The sinc

function is defined as

sinc(*x*) = sin(π*x*)/π*x* for *x* different from 0;

sinc(*x*) = 1 for *x* = 0.

The motivation for attributing the value 1 to sinc(0) is of course the fact that even if sin(*x*)/*x* is not defined at *x* = 0, lim_{x->0+}sinc(x) = lim_{x->0-}sinc(x) = 1.

The name "sinc" is shorthand for cardinal sine. The function sin(*x*)/*x* (for *x* different from 0...) is often denoted Sa(*x*), but is only a scaling of the sinc function.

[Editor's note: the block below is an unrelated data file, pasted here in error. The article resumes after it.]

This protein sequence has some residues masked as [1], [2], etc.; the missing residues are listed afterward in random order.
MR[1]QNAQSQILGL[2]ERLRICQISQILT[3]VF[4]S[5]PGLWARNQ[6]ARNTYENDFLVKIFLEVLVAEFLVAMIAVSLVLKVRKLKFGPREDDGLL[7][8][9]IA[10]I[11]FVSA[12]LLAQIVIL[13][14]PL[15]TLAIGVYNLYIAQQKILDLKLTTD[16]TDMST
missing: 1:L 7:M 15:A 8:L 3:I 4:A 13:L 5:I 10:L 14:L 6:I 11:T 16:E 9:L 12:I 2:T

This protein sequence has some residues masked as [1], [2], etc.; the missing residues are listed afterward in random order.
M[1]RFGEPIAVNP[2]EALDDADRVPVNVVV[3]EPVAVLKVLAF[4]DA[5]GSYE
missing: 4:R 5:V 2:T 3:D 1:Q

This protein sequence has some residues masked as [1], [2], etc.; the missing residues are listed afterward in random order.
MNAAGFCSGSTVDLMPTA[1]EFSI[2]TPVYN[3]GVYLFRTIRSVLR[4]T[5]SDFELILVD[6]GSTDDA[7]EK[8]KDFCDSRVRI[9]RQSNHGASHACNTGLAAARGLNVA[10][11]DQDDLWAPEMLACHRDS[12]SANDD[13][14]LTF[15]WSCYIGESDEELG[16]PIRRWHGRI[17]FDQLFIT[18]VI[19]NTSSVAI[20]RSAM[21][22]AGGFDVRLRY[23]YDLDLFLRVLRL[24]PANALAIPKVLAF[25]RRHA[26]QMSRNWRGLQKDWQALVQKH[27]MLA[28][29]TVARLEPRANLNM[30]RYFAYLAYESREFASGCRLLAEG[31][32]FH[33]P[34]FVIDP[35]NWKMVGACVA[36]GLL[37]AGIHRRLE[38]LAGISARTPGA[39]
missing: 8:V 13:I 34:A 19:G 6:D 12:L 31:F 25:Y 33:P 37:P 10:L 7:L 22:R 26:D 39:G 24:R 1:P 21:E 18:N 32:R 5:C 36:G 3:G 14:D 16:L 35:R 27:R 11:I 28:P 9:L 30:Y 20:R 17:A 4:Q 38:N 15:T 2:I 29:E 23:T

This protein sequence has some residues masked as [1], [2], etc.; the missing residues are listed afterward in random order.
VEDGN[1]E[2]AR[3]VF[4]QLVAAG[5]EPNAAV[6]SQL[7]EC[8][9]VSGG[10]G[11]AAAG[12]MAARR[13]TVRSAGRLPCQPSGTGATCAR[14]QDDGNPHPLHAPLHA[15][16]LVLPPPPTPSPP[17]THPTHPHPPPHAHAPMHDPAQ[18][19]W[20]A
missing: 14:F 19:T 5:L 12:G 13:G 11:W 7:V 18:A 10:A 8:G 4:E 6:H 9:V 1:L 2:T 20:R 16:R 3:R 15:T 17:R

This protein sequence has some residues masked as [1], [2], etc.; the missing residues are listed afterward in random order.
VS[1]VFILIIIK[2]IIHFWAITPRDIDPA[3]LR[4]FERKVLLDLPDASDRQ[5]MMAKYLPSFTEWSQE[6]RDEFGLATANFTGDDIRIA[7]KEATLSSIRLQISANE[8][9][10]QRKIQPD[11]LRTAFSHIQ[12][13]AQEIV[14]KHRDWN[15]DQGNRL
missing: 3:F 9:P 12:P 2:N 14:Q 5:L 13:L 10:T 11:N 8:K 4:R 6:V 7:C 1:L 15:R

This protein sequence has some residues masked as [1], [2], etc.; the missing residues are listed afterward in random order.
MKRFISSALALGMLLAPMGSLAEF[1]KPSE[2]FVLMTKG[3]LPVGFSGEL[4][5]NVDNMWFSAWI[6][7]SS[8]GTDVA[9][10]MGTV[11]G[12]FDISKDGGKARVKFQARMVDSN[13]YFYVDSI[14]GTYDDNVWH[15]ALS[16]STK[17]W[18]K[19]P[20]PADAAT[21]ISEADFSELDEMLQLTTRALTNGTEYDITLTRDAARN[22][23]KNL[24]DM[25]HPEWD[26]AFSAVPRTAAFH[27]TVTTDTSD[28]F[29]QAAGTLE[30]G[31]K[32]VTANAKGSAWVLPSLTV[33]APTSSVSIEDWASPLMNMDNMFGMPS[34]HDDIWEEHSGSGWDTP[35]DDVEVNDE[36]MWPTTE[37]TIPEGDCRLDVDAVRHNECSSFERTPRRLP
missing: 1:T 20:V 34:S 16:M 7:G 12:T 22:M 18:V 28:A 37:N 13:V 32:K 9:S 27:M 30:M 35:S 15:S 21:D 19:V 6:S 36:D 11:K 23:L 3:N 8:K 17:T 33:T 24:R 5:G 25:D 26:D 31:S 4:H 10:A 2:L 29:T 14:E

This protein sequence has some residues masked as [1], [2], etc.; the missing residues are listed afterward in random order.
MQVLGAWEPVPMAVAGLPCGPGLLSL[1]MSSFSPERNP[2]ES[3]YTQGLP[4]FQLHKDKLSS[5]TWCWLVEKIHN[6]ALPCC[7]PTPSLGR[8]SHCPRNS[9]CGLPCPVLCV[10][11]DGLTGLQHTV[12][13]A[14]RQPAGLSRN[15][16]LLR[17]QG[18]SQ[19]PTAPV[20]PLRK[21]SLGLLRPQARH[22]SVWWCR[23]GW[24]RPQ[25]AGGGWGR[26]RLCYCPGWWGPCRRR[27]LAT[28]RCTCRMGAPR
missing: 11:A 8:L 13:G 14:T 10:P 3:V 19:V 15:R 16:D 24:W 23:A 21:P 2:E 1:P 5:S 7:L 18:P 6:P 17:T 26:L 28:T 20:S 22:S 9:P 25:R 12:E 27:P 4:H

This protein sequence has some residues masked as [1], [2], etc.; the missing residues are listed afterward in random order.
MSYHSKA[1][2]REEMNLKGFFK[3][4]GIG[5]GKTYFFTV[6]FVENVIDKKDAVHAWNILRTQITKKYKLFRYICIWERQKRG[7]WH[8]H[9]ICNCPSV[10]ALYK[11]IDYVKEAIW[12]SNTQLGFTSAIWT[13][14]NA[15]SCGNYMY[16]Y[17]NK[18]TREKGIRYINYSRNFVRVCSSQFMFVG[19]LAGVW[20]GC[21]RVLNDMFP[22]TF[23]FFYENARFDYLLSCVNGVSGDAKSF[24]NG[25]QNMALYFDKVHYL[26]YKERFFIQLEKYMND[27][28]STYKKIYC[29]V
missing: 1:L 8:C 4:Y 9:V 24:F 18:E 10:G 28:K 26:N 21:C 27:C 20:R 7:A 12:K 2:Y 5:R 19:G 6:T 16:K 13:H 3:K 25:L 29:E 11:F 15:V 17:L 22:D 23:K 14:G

Sinc(*x*) has regularly-spaced zeros for each integer value of *x*. Its maximum is at *x* = 0, and its full width at half maximum is about 1.2. The rest of the lobes decrease as 1/*x* (of course), the secondary ones being about 21.7% of the central peak in magnitude.

This is an important function in data processing since it is the Fourier transform of the rectangle (or boxcar) function. It is also the perfect interpolator for a signal sampled above its Nyquist frequency. The cardinal sine also arise in optics, where it is the diffraction pattern for a slit, and Fourier transform spectrometry, where it is the shape of any resolution-limited line.